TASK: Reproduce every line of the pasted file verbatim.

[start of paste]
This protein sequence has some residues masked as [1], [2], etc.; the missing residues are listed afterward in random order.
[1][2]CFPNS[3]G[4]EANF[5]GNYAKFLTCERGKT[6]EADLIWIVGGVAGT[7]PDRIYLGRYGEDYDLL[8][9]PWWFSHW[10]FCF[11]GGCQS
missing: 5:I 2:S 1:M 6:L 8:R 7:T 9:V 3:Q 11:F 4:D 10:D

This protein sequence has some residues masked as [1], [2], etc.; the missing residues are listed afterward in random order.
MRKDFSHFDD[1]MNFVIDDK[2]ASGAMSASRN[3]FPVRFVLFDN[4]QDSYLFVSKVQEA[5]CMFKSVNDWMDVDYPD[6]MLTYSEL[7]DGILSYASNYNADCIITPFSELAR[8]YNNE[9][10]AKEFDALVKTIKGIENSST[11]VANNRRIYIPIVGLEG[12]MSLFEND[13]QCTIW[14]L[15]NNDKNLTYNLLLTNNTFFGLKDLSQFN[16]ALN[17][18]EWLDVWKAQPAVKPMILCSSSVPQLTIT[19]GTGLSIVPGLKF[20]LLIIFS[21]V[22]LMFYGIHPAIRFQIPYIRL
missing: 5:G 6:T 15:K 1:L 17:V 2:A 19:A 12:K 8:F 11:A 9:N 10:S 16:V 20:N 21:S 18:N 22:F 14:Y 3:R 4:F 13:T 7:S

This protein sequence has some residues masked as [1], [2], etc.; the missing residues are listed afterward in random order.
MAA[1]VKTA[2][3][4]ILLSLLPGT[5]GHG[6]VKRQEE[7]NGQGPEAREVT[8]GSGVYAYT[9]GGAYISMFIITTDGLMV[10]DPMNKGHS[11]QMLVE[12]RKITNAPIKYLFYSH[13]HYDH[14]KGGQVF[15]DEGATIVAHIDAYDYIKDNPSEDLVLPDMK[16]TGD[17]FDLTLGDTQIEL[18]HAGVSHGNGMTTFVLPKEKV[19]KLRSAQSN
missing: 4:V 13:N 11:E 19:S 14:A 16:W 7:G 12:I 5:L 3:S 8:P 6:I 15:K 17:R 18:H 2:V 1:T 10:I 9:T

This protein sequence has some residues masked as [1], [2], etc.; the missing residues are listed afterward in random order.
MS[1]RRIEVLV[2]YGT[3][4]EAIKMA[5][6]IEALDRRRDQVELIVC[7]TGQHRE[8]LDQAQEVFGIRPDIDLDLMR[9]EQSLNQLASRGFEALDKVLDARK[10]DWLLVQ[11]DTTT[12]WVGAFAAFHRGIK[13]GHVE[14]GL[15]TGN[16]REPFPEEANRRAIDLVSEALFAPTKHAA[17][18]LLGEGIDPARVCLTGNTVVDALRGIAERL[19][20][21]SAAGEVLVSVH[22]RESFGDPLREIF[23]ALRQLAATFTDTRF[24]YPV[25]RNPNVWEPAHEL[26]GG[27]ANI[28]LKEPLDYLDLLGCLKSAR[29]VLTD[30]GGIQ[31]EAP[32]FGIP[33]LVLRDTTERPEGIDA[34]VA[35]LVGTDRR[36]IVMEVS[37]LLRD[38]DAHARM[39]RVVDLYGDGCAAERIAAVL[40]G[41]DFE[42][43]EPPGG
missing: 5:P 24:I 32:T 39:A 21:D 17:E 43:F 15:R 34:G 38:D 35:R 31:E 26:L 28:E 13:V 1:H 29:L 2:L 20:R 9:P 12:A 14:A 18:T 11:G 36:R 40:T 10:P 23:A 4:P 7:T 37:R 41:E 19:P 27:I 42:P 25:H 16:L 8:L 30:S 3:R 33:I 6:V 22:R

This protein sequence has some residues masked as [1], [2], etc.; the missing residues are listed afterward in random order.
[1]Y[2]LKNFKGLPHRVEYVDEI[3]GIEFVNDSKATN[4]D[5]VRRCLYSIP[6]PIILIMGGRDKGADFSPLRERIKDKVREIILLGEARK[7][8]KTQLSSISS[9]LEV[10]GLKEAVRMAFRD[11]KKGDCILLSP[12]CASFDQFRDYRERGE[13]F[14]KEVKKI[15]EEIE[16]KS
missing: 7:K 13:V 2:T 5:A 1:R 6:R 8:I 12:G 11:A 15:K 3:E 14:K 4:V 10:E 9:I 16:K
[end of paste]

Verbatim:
This protein sequence has some residues masked as [1], [2], etc.; the missing residues are listed afterward in random order.
[1][2]CFPNS[3]G[4]EANF[5]GNYAKFLTCERGKT[6]EADLIWIVGGVAGT[7]PDRIYLGRYGEDYDLL[8][9]PWWFSHW[10]FCF[11]GGCQS
missing: 5:I 2:S 1:M 6:L 8:R 7:T 9:V 3:Q 11:F 4:D 10:D

This protein sequence has some residues masked as [1], [2], etc.; the missing residues are listed afterward in random order.
MRKDFSHFDD[1]MNFVIDDK[2]ASGAMSASRN[3]FPVRFVLFDN[4]QDSYLFVSKVQEA[5]CMFKSVNDWMDVDYPD[6]MLTYSEL[7]DGILSYASNYNADCIITPFSELAR[8]YNNE[9][10]AKEFDALVKTIKGIENSST[11]VANNRRIYIPIVGLEG[12]MSLFEND[13]QCTIW[14]L[15]NNDKNLTYNLLLTNNTFFGLKDLSQFN[16]ALN[17][18]EWLDVWKAQPAVKPMILCSSSVPQLTIT[19]GTGLSIVPGLKF[20]LLIIFS[21]V[22]LMFYGIHPAIRFQIPYIRL
missing: 5:G 6:T 15:K 1:L 17:V 2:A 19:A 12:K 8:F 11:A 9:N 10:S 16:V 20:N 21:S 18:N 22:F 14:Y 3:R 4:F 13:T 7:S

This protein sequence has some residues masked as [1], [2], etc.; the missing residues are listed afterward in random order.
MAA[1]VKTA[2][3][4]ILLSLLPGT[5]GHG[6]VKRQEE[7]NGQGPEAREVT[8]GSGVYAYT[9]GGAYISMFIITTDGLMV[10]DPMNKGHS[11]QMLVE[12]RKITNAPIKYLFYSH[13]HYDH[14]KGGQVF[15]DEGATIVAHIDAYDYIKDNPSEDLVLPDMK[16]TGD[17]FDLTLGDTQIEL[18]HAGVSHGNGMTTFVLPKEKV[19]KLRSAQSN
missing: 4:V 13:N 11:E 19:S 14:A 16:W 7:G 12:I 5:L 3:S 8:P 6:I 15:K 17:R 18:H 2:V 1:T 10:I 9:T

This protein sequence has some residues masked as [1], [2], etc.; the missing residues are listed afterward in random order.
MS[1]RRIEVLV[2]YGT[3][4]EAIKMA[5][6]IEALDRRRDQVELIVC[7]TGQHRE[8]LDQAQEVFGIRPDIDLDLMR[9]EQSLNQLASRGFEALDKVLDARK[10]DWLLVQ[11]DTTT[12]WVGAFAAFHRGIK[13]GHVE[14]GL[15]TGN[16]REPFPEEANRRAIDLVSEALFAPTKHAA[17][18]LLGEGIDPARVCLTGNTVVDALRGIAERL[19][20][21]SAAGEVLVSVH[22]RESFGDPLREIF[23]ALRQLAATFTDTRF[24]YPV[25]RNPNVWEPAHEL[26]GG[27]ANI[28]LKEPLDYLDLLGCLKSAR[29]VLTD[30]GGIQ[31]EAP[32]FGIP[33]LVLRDTTERPEGIDA[34]VA[35]LVGTDRR[36]IVMEVS[37]LLRD[38]DAHARM[39]RVVDLYGDGCAAERIAAVL[40]G[41]DFE[42][43]EPPGG
missing: 5:P 24:I 32:T 39:A 21:D 17:E 43:F 15:R 34:G 38:D 35:R 31:E 26:L 28:E 13:V 1:H 29:L 2:L 20:R 9:P 12:A 14:A 18:T 11:G 36:R 40:T 10:P 23:A 4:P 7:T 37:R 41:E 19:P 27:I 42:P 25:H 16:L 8:L 30:S 3:R 33:I 6:V 22:R

This protein sequence has some residues masked as [1], [2], etc.; the missing residues are listed afterward in random order.
[1]Y[2]LKNFKGLPHRVEYVDEI[3]GIEFVNDSKATN[4]D[5]VRRCLYSIP[6]PIILIMGGRDKGADFSPLRERIKDKVREIILLGEARK[7][8]KTQLSSISS[9]LEV[10]GLKEAVRMAFRD[11]KKGDCILLSP[12]CASFDQFRDYRERGE[13]F[14]KEVKKI[15]EEIE[16]KS
missing: 7:K 13:V 2:T 5:A 1:R 6:R 8:I 12:G 11:A 15:K 3:E 14:K 4:V 10:E 9:I 16:K